With DFM you have an exact roadmap to mass producing your product. You won't have to take the Chinese manufacturers word for it. You will present them with precise guidelines for production when sending an RFQ request for quote.
Many times your engineer will help build or point you in the right direction about building your prototype.
Even if your not ready to hire an engineer, just going through the interview process of hiring one will tell you a WHOLE LOT about your product idea.
Here's step-by-step guide to hiring design engineers and a free downloadable pdf interview template.
I would also take a look at John Teel's blog for more recommendations.
One other thing to think about is certifications for an electronics product. You will have to test the product for electronic interference, etc. at an approved lab and then apply for the FCC or EU certs.
This is a whole lot easier when your engineer knows local, compentent labs and how the process works.
After going through this process you are ready to move into manufacturing. Having all of your ducks in a row before contacting manufacturers will save a TON of time and money.
As you can see there is a lot to think about before thinking about reaching out to overseas suppliers and manufacturers.
I hope this helps.
If you're building in China, your IP isn't protected. You also incur travel costs, long transit times, quality issues that increase product development time, Chinese New Year shut down (for weeks), etc. and the wage gap between the US & China is closing. A lot of 'leading' companies do not fully understand the real cost of offshoring. Search 'Reshoring Initiative TCO' and use the total cost of ownership calculator. Cost is not the only reason, product development is also a factor. There's a reason why Toyota moves to local markets. It's the same reason many Chinese companies move to the US.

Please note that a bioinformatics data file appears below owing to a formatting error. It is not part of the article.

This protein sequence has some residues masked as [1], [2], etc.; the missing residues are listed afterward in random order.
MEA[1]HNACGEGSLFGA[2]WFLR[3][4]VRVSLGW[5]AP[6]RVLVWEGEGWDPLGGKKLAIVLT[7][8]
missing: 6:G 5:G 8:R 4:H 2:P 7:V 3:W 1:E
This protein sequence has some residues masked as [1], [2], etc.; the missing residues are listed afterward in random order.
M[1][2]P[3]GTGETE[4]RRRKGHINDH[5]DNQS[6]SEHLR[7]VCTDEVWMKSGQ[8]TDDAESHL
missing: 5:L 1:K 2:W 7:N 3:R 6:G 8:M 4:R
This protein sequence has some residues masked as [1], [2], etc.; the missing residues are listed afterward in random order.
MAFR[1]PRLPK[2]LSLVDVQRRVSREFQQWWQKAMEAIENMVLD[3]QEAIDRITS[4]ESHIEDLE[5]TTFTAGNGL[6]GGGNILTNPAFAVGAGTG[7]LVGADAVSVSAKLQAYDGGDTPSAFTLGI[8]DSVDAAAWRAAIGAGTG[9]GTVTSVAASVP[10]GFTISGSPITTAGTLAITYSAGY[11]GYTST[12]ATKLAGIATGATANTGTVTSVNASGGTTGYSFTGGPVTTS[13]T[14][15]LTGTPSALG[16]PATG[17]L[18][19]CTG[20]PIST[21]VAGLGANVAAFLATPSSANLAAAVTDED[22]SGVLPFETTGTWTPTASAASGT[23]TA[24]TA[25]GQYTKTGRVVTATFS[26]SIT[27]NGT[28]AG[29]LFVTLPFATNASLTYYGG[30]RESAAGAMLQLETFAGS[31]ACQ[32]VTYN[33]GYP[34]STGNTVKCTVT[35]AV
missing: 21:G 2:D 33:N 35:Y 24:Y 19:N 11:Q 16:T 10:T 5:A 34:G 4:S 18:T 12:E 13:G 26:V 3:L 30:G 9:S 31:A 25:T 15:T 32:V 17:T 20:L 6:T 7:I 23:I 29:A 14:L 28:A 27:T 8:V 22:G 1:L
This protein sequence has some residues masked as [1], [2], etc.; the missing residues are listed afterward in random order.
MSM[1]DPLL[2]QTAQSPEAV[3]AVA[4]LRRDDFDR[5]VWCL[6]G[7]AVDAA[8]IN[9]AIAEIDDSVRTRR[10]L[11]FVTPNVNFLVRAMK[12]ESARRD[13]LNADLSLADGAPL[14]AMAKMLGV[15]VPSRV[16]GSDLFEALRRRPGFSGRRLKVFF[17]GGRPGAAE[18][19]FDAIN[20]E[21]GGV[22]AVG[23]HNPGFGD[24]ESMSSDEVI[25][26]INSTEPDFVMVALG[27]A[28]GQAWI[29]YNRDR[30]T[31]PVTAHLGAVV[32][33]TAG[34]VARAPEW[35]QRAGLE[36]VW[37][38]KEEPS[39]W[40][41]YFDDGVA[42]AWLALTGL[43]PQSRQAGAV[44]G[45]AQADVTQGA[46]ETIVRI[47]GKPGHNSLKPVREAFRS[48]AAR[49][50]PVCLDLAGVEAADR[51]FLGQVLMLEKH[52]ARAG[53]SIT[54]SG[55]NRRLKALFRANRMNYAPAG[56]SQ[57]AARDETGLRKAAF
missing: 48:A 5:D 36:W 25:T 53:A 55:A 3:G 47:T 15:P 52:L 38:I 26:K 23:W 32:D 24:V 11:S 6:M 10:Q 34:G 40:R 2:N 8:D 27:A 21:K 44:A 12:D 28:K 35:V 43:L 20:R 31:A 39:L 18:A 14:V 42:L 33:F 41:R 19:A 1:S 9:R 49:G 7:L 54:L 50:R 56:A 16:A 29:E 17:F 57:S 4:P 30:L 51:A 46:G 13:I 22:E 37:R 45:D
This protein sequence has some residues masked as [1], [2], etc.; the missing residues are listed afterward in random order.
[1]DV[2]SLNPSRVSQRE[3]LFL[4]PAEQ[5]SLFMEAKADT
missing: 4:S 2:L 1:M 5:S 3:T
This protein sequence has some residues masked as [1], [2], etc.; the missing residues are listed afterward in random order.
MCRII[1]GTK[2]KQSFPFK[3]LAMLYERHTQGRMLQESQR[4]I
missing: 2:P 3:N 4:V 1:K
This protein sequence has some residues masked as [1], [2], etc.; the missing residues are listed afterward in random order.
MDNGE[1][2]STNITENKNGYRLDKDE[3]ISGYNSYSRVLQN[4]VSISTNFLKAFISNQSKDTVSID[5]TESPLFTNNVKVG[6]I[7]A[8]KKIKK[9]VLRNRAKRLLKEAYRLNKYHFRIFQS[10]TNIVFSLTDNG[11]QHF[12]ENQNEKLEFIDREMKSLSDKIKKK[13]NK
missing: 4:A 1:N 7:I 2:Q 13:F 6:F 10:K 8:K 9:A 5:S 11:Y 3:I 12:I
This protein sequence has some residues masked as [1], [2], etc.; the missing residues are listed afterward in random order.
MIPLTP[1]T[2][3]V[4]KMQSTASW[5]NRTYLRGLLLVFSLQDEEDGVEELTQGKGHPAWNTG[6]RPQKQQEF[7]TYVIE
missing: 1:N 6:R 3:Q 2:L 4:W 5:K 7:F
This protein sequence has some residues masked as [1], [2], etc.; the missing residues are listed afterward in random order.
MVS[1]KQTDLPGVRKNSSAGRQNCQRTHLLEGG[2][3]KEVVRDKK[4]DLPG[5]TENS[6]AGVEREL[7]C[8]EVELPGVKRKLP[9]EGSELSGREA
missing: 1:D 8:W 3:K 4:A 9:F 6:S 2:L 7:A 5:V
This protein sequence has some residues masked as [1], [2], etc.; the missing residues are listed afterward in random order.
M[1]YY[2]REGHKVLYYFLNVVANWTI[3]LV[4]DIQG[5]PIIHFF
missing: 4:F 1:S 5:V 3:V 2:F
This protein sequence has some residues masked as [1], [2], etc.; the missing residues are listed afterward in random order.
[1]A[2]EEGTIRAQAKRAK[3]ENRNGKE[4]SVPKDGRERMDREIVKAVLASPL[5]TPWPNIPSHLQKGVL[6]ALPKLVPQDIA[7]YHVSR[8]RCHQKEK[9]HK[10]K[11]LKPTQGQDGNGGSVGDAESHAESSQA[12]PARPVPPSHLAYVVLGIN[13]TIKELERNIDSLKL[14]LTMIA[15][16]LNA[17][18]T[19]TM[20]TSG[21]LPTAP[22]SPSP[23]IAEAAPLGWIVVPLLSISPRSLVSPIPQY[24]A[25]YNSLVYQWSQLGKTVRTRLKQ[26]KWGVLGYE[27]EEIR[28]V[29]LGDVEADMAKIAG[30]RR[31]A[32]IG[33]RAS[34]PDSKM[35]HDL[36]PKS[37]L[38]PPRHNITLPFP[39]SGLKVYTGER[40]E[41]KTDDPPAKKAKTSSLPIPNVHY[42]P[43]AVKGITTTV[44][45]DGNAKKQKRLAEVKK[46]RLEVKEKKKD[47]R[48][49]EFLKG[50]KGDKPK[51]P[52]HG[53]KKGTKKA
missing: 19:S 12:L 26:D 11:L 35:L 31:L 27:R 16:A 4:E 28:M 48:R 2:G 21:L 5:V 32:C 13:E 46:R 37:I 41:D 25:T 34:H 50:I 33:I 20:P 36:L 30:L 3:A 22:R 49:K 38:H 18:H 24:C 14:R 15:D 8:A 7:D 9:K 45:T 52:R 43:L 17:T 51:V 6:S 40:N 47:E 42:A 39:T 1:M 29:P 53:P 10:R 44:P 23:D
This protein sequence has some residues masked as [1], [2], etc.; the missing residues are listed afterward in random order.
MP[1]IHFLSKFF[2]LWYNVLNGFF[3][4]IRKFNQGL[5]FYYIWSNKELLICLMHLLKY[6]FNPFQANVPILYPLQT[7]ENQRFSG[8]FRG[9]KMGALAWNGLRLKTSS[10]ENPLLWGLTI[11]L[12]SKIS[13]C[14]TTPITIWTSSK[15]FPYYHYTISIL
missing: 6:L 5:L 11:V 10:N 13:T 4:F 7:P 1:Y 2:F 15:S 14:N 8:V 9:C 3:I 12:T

QUESTION: How do you get a product prototype developed in China?
I am looking to develop prototypes for electronic gadgets and prepare design specifications. Ask a few questions to people who make products in China. How do I find a Chinese company that can prototype me? How much does it cost to develop a prototype relative to large-scale actual product costs (such as 1,000 pieces)? How is my IP protected?
This is a very good question and I am very happy to answer it. You asked three questions, and I will try to answer you one-by-one.